Korea, for the first time in Paralympics history, has secured a ticket to the Para ice hockey semi-finals. Although the Korean team was defeated by the U.S. on Tuesday, its consecutive victories against Japan and the Czech Republic were enough to classify the team as a runner-up to the semi-finals. The team's star forward Jung Seung-hwan scored both goals against the Czech Republic, making an impressive goal just 13 seconds into sudden death.
Known as the 'Messi on Ice' for his noticeable speed, Jung lead the South Korean team to the silver medal at the 2012 Para Ice Hockey World Championships, and gold at the 2013 Para Ice Hockey Qualification Tournament in Italy.
With such track record, the Korean sledge hockey player has been in the global spotlight even before the PyeongChang Paralympics started.
He didn't set out to be an athlete from the start however. He only started sledge hockey when he was in college after being mesmerized by the sportwhen he tagged along to watch a game with his friend.
His family recounted their initial skepticism when he started playing.
"I was sort of against it at first because we were all worried about him getting injured. We didn't know much about the sport either."
Jung lost his right leg when he was 5 when construction pipes collapsed onto his leg. His mum still vividly remembers the weekend of the accident.
"It really broke my heart. We ran around frantically to four different hospitals, but in the end they all said the leg needed to be amputated."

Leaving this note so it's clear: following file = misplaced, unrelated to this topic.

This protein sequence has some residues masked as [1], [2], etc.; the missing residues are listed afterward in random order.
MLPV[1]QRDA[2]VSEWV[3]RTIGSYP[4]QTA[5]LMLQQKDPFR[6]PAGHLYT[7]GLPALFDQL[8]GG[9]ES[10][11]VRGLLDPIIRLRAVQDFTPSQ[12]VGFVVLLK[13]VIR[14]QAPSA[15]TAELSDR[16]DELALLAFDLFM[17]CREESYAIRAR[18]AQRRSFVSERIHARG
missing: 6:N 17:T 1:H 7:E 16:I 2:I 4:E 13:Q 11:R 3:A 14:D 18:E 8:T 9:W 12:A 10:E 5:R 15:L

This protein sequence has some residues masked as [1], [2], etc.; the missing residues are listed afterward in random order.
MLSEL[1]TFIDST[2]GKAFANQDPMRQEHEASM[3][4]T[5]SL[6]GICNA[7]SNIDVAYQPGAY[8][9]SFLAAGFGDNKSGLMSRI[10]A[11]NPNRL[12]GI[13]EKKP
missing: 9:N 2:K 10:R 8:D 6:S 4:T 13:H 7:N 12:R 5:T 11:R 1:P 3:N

But she says how she treated Jung after the incident was probably what fortified his character and made the individual he is today.
"I cried everyday in the inside, but I never showed it. I treated him exactly the way I treated his siblings and didn't give him any special treatment."
It was only after the star player's recent post on social media, an honest account of his childhood when he thought there was no hope, no future that his family realized how much he actually went through internally.
"He was always a bright person. He didn't want us to worry so he never showed signs of being stressed out due to his disability."
Although Jung is the youngest out of three siblings, his sister says he is more of a big brother for her, someone she can rely on all the time.
"He's a way stronger person than we had ever imagined, so I just hope he keeps doing what he's doing and has good influence in society."
Jung Seung-hwan said in an interview on the opening day of the games that a bigger goal than winning a medal is to give hope to those who feel at a disadvantage. Regardless of the final outcome of this year's games, his fans and family have no doubts he has already achieved that goal.
Lee Jeong-yeon, Arirang News